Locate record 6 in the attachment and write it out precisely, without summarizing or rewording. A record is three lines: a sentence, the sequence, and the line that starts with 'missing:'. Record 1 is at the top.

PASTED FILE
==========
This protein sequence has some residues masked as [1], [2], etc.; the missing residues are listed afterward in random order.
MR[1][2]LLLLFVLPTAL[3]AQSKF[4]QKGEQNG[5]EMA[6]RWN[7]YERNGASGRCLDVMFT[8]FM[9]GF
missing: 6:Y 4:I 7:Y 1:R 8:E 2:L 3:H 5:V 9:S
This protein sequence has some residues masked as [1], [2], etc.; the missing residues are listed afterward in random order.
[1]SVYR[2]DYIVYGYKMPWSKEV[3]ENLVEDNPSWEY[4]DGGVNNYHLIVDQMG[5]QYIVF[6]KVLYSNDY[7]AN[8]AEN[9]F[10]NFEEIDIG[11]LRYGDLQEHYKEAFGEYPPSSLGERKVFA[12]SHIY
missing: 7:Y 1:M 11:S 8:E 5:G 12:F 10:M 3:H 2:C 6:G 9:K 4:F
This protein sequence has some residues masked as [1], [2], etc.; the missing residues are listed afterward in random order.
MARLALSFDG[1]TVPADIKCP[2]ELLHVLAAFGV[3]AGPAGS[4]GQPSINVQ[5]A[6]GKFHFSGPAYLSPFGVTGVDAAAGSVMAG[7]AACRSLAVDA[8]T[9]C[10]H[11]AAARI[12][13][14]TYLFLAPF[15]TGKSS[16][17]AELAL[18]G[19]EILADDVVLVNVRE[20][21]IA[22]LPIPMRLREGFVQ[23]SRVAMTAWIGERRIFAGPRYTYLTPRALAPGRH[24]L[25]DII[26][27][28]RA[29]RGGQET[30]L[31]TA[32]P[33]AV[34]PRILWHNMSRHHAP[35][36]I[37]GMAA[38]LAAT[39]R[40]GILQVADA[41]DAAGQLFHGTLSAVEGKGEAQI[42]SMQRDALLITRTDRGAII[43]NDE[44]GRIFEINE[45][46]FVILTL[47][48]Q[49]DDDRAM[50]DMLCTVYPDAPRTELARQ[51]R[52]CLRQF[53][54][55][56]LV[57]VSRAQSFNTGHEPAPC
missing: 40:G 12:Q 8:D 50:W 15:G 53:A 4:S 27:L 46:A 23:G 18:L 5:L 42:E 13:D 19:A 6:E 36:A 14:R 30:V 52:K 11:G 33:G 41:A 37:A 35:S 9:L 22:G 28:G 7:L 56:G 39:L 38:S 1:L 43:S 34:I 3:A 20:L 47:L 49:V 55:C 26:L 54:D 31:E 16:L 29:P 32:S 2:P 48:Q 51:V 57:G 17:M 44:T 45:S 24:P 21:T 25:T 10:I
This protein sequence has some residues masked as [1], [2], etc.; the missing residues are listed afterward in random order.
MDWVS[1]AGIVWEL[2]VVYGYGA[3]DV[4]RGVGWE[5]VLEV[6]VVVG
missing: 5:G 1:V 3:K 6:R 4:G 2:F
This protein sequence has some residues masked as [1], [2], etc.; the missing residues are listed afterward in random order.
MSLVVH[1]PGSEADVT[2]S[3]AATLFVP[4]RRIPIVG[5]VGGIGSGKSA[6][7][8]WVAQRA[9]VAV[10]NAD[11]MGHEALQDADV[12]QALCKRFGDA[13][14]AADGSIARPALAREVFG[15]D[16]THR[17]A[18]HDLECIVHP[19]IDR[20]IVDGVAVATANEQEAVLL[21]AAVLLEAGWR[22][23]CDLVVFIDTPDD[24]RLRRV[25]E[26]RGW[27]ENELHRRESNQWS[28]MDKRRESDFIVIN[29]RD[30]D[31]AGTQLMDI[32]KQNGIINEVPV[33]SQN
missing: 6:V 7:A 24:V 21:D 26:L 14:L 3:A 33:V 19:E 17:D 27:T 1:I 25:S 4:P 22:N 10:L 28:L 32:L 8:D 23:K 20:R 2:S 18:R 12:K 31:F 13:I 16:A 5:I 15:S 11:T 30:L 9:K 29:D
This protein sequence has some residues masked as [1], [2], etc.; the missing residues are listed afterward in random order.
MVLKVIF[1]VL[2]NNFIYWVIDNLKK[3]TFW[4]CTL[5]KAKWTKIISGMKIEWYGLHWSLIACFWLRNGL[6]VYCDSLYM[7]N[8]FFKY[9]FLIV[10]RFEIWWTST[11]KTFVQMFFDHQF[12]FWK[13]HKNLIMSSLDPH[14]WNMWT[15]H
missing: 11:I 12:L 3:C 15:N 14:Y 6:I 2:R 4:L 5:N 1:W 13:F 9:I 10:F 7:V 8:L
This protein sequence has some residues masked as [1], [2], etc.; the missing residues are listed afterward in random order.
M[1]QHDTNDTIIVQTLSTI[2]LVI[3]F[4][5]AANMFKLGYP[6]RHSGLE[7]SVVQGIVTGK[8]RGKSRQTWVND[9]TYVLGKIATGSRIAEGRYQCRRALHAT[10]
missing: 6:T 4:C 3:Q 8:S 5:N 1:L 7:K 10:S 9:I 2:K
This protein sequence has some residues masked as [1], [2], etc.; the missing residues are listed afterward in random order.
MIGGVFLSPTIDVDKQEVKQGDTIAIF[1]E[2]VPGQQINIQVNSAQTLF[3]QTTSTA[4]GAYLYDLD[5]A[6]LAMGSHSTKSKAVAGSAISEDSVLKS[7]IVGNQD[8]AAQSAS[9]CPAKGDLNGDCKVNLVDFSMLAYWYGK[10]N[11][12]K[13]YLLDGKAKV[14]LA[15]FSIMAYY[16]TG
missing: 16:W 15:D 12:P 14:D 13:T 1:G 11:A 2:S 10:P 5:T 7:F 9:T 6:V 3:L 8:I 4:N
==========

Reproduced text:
This protein sequence has some residues masked as [1], [2], etc.; the missing residues are listed afterward in random order.
MVLKVIF[1]VL[2]NNFIYWVIDNLKK[3]TFW[4]CTL[5]KAKWTKIISGMKIEWYGLHWSLIACFWLRNGL[6]VYCDSLYM[7]N[8]FFKY[9]FLIV[10]RFEIWWTST[11]KTFVQMFFDHQF[12]FWK[13]HKNLIMSSLDPH[14]WNMWT[15]H
missing: 11:I 12:L 3:C 15:N 14:Y 6:I 2:R 4:L 5:N 1:W 13:F 9:I 10:F 7:V 8:L